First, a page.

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Missouri Sen. Maria Chappelle-Nadal and Rep. Warren Love made news last month doing something that seems antithetical to their positions in government; hoping in Facebook posts for political violence.

Updated August 31 at 4 p.m. with comments from Love and Gov. Greitens:

Republican Gov. Eric Greitens and Democratic elected officials are calling for a Republican lawmaker from southwest Missouri to step down after he posted on Facebook that people who defaced a Confederate statue should be “hung from a tall tree with a long rope.”

Rep. Warren Love's GOP legislative colleagues are also condemning the Osceola Republican after he posted his reaction to the news that someone threw paint on a Confederate memorial at the Springfield National Cemetery. He wrote: “This is totally against the law. I hope they are found & hung from a tall tree with a long rope.”

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The definition of an American family is no longer a man and his wife, living in suburbia with their 2.3 kids. Today, we learn about some of the economic forces reshaping families. Then, we explore the history of sandlot baseball in Kansas City, and find out how communities are trying to revive the tradition. Later, we discuss the controversy over Democratic Missouri Sen.

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Tensions over the Jackson County jail continue to mount. Attorneys for former inmates filed a class-action lawsuit last week that would force authorities to address the detention center's dangerous, dirty conditions. Today, we speak with two Jackson County legislators about what they'd do to improve the facility. Then, we kick off a week full of conversation with presenters from this year's TEDxKC.

Maybe you're a new parent who's seeking some advice as you're feeding your baby in the middle of the night. Or perhaps you're looking to connect with others who share your political view. A look at the role — both positive and negative — of online communities and how they impact our lives.

Guests:

A lot of people think social media is cutting into how well we interact with each other in real life. A local researcher says that may not be the case.

Guest:

We live in a world filled with options. We’re constantly being asked to “like” or “dislike,” but what are we missing out on when everything is being catered to our preferences?

Guests:

Last month, a Facebook comment published by a member of Kansas Governor Brownback's administration stirred controversy among people offended by her post. When it comes to public issues, should government officials post their personal opinions on social media? The Ethics Professors tackle that, as well as what moral responsibilities adult children have as parents near the end of their lives.

Guests:

A recent Pew study shows that a growing number of teens are going online almost constantly. We discuss how young peoples' relationships to technology are changing and explore what effects increased social media use has on teens.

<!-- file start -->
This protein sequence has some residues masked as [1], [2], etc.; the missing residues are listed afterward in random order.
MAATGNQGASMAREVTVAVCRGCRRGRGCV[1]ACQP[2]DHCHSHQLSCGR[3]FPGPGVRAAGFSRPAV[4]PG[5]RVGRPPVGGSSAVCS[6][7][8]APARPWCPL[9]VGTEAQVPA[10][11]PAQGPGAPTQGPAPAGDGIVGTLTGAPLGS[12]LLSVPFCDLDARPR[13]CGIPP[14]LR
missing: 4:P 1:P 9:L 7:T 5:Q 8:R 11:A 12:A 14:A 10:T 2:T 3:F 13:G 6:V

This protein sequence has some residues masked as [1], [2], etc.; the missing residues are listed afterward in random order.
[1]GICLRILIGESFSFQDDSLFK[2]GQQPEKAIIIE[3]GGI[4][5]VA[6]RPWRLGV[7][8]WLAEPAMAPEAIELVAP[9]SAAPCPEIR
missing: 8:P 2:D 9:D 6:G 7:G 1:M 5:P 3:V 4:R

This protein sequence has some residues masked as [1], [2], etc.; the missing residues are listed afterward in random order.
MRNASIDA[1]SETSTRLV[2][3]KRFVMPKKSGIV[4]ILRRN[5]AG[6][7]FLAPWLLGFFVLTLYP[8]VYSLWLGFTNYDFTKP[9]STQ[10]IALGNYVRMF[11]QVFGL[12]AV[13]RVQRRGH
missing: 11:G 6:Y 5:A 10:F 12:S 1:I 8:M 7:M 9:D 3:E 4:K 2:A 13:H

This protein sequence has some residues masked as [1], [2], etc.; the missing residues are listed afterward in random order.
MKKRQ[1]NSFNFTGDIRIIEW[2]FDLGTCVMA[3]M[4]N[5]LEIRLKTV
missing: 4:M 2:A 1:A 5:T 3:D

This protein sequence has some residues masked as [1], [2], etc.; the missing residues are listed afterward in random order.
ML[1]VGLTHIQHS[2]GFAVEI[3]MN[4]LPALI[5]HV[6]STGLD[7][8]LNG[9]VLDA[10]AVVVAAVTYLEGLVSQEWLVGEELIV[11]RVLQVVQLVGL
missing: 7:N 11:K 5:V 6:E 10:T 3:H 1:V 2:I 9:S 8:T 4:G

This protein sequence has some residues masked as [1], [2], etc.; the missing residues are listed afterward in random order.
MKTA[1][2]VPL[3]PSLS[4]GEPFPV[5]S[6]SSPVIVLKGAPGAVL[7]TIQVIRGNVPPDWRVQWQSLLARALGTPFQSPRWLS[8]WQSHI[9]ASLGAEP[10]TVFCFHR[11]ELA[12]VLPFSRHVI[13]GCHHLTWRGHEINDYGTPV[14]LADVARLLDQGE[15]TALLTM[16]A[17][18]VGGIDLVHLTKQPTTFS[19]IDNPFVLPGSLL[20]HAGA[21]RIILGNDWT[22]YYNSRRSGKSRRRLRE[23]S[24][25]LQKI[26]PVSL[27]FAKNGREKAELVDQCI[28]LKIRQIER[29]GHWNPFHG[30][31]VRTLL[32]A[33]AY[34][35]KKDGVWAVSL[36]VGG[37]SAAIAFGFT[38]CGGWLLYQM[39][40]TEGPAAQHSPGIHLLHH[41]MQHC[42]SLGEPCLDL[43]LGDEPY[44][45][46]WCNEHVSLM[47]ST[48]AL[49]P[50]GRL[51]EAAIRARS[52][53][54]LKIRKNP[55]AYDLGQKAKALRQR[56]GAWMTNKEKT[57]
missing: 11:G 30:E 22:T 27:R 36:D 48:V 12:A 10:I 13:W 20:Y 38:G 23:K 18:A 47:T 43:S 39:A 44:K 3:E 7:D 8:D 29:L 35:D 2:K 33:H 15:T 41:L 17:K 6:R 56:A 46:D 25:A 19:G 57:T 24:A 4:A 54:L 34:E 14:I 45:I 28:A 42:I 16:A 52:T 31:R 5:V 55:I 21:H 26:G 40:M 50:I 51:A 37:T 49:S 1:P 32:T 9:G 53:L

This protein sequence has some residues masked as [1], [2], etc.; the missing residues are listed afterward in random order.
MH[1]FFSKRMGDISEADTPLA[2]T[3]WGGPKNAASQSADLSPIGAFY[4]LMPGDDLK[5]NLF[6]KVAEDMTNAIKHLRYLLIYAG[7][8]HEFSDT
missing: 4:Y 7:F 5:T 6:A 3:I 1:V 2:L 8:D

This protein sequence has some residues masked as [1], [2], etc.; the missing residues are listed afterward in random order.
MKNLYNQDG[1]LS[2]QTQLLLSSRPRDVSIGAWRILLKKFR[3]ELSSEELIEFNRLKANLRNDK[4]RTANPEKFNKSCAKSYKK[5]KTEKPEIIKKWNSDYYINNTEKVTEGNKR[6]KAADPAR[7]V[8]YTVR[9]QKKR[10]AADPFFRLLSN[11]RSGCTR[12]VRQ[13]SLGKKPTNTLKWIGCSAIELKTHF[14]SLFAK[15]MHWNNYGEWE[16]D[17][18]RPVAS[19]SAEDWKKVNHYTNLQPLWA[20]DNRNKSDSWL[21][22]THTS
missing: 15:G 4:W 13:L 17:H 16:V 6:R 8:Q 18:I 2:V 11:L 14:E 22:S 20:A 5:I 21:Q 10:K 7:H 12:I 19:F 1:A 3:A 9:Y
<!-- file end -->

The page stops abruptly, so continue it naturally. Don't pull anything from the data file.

Guests:

Alyson Raletz/KCUR

 The line between individual social media activity and employment status isn’t a clear one, according to feedback we received this week from listeners.

When we asked “Should your boss be able to fire you for what you tweet?” on the air and online, the responses showed the issue of social media and the workplace as a divisive one in Kansas City.  

We received many emphatic yeses, citing personal responsibility.

You know you’re a Kansas City techie when “@KCUR wants to know.”

That’s how Kansas City Startup Village (Twitter: @KCSV) filled in the blank on Twitter when we asked our listeners and followers on social media to complete this sentence: You know you’re a Kansas City techie when …

A Compelling Argument for Quitting Facebook

Jul 9, 2012

On this Central Standard, we speak with the man they call the Antichrist of Silicon Valley.

Facebook will ask its nearly 1 billion users to vote up or down on changes to its privacy policy.

According to a statement released by the social network, the company also put changes up for a vote in 2009. Voting begins today and goes through June 8.

"If more than 30 percent of all active registered users vote, the results will be binding," Facebook said. "If turnout is less than 30 percent, the vote will be advisory."

Accused Facebook Stock Scammer Vanishes

May 23, 2012

Arrest warrants are in force for an Overland Park, Kan. man who allegedly had considerable success scamming banks and intended investors in Facebook shares. 

The new issue of The Atlantic asks: Is Facebook Making Us Lonely? The jury's out, though signs point to maybe.

Facebook didn't necessarily make Tanja Hollander lonely, per se, but it did make her curious. It was a little over two years ago when she looked at that number representing "friends," 626 in her case, and started to analyze it.

Computer Guys: What Privacy?

Apr 16, 2012
Google

In a world where we might all someday wear glasses that check the weather, give us directions, and let us take photos… where do you draw the line?

"I'm excited to share the news that we've agreed to acquire Instagram and that their talented team will be joining Facebook," Mark Zuckerberg just announced.

Last week Apple unveiled its 3rd generation iPad, the aptly-named "the new iPad." (a.k.a. "iPad 3.") Is it worth the upgrade?

Around the same time Google Fiber applied for permission to sell TV services in the Kansas City area; is this a sign that they'll offer up TV services to its Google Fiber customers - in direct competition with providers Time Warner, SureWest,  and AT&T? And will Google know what you want to watch before you've even turned on the TV? 

Probably.